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Negotiating intern compensation

Sligh_AnarchistSligh_Anarchist Registered User Posts: 2,193 Senior Member
I received a returning offer for my internship with a Fortune 100 company, and HR will not negotiate with me concerning compensation. I was offered the same compensation as this past summer despite tremendous performance (manager said he would be extending me a full-time offer above the entry level pay grade/title after graduation). There seems to be a disconnect between HR and my business unit. Is it market-standard to refuse negotiation for a rising senior internship? Thanks.
Post edited by Sligh_Anarchist on
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Replies to: Negotiating intern compensation

  • goose7856goose7856 Registered User Posts: 529 Member
    You are in INTERN; you have zero leverage coming in right out of college, much less when you are only an intern!
  • workingATbig4workingATbig4 Registered User Posts: 317 Member
    In a world with unpaid internships, you are absolutely DELUSIONAL to think you can negotiate compensation as an intern. This is the kind of action that HR remembers...so be careful.
  • Mike1234Mike1234 Registered User Posts: 251 Junior Member
    Delusional? I don't think so. At my school, it is standard practice for students returning to internships to receive a raise of a dollar or two per hour when they return to their internship for another term. Companies that fail to abide by this and other policies ensuring that interns have a good experience are no longer allowed to recruit interns through our career office.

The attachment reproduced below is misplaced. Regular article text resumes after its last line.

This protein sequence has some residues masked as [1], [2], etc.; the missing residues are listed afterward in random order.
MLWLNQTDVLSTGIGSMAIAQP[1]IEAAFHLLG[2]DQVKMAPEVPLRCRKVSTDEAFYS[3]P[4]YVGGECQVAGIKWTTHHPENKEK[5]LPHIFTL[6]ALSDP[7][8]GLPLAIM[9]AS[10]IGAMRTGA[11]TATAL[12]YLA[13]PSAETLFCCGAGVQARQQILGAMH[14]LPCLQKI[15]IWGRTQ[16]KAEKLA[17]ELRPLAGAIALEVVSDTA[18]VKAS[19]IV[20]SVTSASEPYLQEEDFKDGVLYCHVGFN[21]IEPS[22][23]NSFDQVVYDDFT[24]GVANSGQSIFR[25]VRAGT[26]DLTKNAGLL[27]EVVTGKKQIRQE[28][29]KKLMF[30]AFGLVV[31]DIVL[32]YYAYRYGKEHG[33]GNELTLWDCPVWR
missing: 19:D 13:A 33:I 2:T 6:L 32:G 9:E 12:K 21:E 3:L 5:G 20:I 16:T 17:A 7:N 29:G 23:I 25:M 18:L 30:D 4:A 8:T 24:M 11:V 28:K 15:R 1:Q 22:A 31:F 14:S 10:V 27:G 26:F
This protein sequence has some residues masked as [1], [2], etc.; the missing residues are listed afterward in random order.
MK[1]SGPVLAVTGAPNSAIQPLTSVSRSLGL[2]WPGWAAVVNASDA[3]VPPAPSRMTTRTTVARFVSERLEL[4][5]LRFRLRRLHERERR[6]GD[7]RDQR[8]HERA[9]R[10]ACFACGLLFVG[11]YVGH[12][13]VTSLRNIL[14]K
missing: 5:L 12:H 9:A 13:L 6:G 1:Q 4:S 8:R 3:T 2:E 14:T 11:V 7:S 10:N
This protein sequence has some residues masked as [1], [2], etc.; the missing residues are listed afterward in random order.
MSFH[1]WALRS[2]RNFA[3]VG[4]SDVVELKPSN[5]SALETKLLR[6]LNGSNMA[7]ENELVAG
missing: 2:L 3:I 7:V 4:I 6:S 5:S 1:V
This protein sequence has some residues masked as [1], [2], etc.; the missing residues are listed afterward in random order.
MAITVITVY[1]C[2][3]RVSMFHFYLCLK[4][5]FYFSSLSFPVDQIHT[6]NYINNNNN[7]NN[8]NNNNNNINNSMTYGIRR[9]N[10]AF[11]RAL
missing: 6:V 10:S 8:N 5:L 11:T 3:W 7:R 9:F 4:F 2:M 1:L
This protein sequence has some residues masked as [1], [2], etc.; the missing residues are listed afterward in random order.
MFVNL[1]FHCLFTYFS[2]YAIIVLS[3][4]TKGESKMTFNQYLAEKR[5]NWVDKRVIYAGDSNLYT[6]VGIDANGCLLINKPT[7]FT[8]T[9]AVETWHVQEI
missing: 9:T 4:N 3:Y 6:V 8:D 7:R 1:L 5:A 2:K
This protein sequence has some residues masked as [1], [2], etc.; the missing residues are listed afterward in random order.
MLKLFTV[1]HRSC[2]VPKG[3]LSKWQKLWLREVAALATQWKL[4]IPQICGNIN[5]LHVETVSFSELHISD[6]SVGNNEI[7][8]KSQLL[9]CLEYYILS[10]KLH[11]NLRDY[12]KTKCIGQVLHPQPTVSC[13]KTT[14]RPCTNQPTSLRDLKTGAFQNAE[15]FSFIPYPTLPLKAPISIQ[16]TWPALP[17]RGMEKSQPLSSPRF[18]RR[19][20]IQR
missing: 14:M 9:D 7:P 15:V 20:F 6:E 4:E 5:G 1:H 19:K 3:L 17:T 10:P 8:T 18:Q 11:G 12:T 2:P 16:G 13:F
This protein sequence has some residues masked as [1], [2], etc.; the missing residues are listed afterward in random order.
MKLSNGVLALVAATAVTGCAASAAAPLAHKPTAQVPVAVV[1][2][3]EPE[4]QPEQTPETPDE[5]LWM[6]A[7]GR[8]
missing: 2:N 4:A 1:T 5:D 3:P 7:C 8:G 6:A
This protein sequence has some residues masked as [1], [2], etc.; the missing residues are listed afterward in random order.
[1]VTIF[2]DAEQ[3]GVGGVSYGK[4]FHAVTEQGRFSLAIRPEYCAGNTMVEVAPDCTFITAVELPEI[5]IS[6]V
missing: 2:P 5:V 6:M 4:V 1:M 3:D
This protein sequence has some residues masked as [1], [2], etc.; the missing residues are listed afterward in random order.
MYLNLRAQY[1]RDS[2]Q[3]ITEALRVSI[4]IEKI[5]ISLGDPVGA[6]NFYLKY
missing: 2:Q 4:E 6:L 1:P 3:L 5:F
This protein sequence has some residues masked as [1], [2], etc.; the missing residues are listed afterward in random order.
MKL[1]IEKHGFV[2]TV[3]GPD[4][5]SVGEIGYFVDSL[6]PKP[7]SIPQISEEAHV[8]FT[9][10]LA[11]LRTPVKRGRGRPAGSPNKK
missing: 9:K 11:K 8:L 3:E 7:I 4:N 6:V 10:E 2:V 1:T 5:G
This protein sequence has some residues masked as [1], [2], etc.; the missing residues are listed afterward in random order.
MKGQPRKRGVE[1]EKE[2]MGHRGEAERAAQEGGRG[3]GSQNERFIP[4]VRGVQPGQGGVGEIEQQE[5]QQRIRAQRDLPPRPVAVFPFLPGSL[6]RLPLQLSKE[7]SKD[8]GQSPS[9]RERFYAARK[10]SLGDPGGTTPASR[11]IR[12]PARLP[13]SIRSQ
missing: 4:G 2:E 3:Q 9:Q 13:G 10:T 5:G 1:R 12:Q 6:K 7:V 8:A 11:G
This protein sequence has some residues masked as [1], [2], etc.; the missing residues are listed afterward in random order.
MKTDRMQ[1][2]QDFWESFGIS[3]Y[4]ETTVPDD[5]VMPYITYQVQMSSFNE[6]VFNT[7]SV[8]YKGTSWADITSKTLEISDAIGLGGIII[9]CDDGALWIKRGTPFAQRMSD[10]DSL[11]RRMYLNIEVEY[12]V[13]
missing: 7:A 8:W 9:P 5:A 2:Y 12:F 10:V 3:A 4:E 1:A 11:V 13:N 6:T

• chriswchrisw Registered User Posts: 1,585 Senior Member
    Agree with Mike... just because the market is difficult, that doesn't mean that interns are less valuable than they were five years ago.

    It is in the best interest of companies to offer competitive salaries to interns because they want to HIRE these people, and just like in any other situation, if you are the best, you get paid like the best.

    That said, you do have no leverage right now. If you intern for a company and get an offer for the next summer, great! But you should not accept that offer until after you have pursued your other options. You develop leverage by applying to other companies, going through the interview process and receiving new offers.

    If Company A paid you $500 per week in 2011 and offered you $500 per week in 2012, great. You know that you will make at least $500 per week in 2012. Now you go apply to other internships... as soon as the recruiting window opens, go through the process. Let's say Company B offers you $450 per week, and let's say Company C offers you $550 per week. Now you have leverage with Company A. Go back and tell them that you WANT to work for them and that you enjoyed your experience, but that you have a competing offer that is more in line with your salary needs and expectations. The ball in now in Company A's court; if they want you, they will make a new offer.